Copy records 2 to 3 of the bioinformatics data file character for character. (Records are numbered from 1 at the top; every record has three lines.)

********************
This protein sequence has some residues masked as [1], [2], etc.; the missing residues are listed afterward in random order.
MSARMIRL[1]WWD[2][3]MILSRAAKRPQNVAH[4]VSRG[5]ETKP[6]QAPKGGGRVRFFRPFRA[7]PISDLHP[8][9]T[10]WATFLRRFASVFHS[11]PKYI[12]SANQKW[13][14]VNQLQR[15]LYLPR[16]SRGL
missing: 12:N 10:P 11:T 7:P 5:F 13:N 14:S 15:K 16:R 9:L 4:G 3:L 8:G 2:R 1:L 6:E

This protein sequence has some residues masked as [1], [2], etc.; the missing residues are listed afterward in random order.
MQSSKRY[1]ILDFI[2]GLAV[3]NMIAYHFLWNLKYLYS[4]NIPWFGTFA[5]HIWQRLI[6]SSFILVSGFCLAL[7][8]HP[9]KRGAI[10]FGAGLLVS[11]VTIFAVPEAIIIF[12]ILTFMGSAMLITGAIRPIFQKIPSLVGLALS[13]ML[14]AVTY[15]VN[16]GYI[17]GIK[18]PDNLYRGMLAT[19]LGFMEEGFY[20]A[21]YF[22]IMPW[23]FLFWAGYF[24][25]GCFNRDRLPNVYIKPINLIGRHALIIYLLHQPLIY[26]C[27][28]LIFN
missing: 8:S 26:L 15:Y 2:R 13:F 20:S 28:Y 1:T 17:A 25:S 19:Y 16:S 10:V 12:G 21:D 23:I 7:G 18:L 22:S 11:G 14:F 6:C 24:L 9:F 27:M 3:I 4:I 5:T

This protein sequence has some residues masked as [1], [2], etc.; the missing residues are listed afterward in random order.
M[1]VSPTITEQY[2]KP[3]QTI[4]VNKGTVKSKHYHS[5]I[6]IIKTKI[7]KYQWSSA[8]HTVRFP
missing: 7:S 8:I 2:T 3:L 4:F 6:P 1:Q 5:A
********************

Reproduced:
This protein sequence has some residues masked as [1], [2], etc.; the missing residues are listed afterward in random order.
MQSSKRY[1]ILDFI[2]GLAV[3]NMIAYHFLWNLKYLYS[4]NIPWFGTFA[5]HIWQRLI[6]SSFILVSGFCLAL[7][8]HP[9]KRGAI[10]FGAGLLVS[11]VTIFAVPEAIIIF[12]ILTFMGSAMLITGAIRPIFQKIPSLVGLALS[13]ML[14]AVTY[15]VN[16]GYI[17]GIK[18]PDNLYRGMLAT[19]LGFMEEGFY[20]A[21]YF[22]IMPW[23]FLFWAGYF[24][25]GCFNRDRLPNVYIKPINLIGRHALIIYLLHQPLIY[26]C[27][28]LIFN
missing: 8:S 26:L 15:Y 2:R 13:F 20:S 28:Y 1:T 17:A 25:S 19:Y 16:S 10:V 12:G 21:D 23:I 7:G 18:L 22:S 11:G 14:F 6:C 24:L 9:F 27:M 3:I 4:I 5:T

This protein sequence has some residues masked as [1], [2], etc.; the missing residues are listed afterward in random order.
M[1]VSPTITEQY[2]KP[3]QTI[4]VNKGTVKSKHYHS[5]I[6]IIKTKI[7]KYQWSSA[8]HTVRFP
missing: 7:S 8:I 2:T 3:L 4:F 6:P 1:Q 5:A